Breakingviews - Facebook nears moment when world is not enough

A 3D-printed Facebook logo is seen placed on a keyboard in this illustration taken March 25, 2020. REUTERS/Dado Ruvic/Illustration

SAN FRANCISCO (Reuters Breakingviews) - It turns out Facebook really might be too big to push around. This summer’s ad boycott made no dent on the social network’s third-quarter revenue, which grew 22% year-on-year. And monthly active users for its family of apps hit 3.2 billion. With world domination within reach, what’s next? Perhaps getting more money from Facebook’s existing fans.

Mark Zuckerberg’s firm emerged financially unscathed from a pause in advertising by 1,000 big companies from Coca-Cola to Ford Motor, protesting its policies on hate speech and inflammatory content. And users were mostly unperturbed. About 55% of the nearly 6 billion people in the world who are at least 15 years old use one or more of Facebook’s services.

At some point, Facebook will hit a ceiling as the world runs out of humans who aren’t already using its products. The next order of business will then be increasing revenue from the people it has. It helps that the ad market has recovered after the initial shock of Covid-19. At the same time as Facebook published its earnings, Google parent Alphabet also reported 14% revenue growth during the quarter.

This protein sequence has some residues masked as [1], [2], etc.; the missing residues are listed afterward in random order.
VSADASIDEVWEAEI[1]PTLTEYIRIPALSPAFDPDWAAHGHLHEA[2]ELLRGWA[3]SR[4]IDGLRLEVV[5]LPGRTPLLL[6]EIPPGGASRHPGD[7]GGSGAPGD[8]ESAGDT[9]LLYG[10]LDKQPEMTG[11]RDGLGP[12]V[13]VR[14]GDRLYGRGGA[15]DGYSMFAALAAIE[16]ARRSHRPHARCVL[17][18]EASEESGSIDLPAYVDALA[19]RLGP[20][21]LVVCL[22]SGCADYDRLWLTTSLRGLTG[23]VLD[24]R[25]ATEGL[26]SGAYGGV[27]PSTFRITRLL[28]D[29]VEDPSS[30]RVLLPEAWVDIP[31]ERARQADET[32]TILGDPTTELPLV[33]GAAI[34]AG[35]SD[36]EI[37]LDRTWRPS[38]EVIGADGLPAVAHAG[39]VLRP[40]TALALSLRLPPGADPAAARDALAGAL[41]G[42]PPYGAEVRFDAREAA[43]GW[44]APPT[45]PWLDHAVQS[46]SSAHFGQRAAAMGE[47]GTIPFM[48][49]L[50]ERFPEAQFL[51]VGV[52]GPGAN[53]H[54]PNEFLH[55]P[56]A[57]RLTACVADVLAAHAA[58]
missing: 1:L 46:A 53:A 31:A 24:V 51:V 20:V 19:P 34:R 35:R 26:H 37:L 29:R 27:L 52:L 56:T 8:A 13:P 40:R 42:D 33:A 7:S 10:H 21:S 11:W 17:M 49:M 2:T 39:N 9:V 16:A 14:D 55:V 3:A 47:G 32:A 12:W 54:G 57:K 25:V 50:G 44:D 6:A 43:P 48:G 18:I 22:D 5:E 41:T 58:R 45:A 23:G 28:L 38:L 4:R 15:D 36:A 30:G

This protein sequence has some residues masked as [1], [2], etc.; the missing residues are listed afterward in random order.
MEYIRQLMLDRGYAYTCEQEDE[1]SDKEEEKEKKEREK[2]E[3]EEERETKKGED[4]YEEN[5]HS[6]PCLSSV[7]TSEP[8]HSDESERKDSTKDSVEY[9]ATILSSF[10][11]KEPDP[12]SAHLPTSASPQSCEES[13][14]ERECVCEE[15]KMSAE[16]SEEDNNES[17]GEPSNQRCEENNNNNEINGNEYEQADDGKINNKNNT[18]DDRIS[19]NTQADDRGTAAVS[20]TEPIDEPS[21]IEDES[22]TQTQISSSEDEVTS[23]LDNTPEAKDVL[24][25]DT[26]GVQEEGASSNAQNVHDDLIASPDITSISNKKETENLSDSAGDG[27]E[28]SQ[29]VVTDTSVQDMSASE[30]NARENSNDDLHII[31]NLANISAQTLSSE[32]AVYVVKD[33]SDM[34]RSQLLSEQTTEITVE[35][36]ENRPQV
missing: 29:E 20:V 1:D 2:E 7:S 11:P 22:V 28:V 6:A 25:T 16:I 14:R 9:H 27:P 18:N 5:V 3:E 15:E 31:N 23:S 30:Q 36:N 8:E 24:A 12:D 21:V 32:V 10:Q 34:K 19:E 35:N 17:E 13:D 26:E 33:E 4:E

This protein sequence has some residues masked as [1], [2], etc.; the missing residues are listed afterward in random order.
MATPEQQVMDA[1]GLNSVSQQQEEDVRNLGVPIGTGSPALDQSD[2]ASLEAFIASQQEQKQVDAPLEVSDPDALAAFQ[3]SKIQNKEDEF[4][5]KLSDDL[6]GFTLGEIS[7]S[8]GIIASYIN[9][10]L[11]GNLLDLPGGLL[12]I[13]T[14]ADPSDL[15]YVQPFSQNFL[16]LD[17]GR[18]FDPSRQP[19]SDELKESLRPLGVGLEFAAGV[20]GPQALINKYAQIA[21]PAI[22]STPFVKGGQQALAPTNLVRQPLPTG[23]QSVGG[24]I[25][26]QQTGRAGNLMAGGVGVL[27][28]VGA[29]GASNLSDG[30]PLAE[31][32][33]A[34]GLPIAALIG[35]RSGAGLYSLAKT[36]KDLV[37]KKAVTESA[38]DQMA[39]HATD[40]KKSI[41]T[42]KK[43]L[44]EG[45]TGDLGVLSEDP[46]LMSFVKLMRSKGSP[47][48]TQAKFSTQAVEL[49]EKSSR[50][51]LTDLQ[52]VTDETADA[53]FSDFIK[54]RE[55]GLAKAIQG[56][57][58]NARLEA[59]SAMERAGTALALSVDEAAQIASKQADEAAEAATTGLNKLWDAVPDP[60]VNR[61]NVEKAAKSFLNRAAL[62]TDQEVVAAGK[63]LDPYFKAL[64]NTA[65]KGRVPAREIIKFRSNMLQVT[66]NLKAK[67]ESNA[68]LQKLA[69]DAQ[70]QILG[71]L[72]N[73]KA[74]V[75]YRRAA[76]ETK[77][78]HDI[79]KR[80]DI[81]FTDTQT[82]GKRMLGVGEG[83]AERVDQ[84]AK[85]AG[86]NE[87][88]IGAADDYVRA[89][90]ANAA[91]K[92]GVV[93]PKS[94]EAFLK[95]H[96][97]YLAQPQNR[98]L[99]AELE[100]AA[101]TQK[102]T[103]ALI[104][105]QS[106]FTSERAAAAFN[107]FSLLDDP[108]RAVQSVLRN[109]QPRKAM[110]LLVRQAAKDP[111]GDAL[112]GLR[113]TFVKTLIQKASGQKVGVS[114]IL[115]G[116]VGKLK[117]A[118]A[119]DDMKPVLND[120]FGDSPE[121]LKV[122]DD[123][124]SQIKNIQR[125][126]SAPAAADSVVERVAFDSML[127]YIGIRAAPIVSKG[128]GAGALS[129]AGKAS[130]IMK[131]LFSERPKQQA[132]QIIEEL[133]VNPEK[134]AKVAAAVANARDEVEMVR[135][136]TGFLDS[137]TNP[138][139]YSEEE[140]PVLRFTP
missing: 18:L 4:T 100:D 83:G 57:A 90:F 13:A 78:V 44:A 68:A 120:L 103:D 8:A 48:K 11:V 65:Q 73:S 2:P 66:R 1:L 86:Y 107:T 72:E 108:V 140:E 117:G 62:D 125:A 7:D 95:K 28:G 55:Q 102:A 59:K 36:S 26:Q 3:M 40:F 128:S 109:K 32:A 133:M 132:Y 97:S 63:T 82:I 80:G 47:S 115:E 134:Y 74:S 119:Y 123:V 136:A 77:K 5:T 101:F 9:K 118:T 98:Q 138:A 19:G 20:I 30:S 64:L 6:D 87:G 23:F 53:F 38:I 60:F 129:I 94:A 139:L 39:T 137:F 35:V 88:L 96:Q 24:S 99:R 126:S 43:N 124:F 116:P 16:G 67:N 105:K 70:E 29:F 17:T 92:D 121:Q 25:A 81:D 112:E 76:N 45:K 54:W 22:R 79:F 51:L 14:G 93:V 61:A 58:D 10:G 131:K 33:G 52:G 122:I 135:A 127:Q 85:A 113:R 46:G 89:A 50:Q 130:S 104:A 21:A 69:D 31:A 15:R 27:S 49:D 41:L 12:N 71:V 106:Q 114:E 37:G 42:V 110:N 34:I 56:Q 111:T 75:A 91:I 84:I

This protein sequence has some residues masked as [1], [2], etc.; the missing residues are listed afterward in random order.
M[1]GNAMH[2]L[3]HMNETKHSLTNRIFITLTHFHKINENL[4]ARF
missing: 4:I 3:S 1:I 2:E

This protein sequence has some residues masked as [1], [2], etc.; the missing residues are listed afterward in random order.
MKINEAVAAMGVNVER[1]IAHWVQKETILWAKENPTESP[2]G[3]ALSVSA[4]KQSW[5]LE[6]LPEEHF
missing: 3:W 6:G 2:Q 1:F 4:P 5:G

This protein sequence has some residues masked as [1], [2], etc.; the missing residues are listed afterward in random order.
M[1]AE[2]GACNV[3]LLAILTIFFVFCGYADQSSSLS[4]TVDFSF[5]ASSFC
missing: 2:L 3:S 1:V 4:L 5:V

Greater potential comes from Facebook’s “family” connections – the word it uses for its other non-Facebook branded apps. It doesn’t break out top line figures for photo-sharing app Instagram and messaging service WhatsApp, but the average revenue the company gets from its eponymous core product is $7.89, higher than the $6.76 for its combined brands.

The $763 billion tech giant is already looking to new ways to squeeze the lemon. Instagram recently enhanced its shopping service so users can purchase a product they’ve seen on video. Similar features will be added to its new TikTok competitor, Reels. Then there’s messaging service WhatsApp, which Facebook has barely monetized, beyond forays in India and Brazil.

Try too brazenly to make money and users may be turned off, of course. As Facebook’s services move more into e-commerce and payments, cybersecurity concerns also rise. The company already has several black eyes when it comes to misuse of data and privacy violations. If it manages to maintain quality as it increases revenue, though, Facebook needn’t be worried that there are only a finite number of eyeballs to be hooked.


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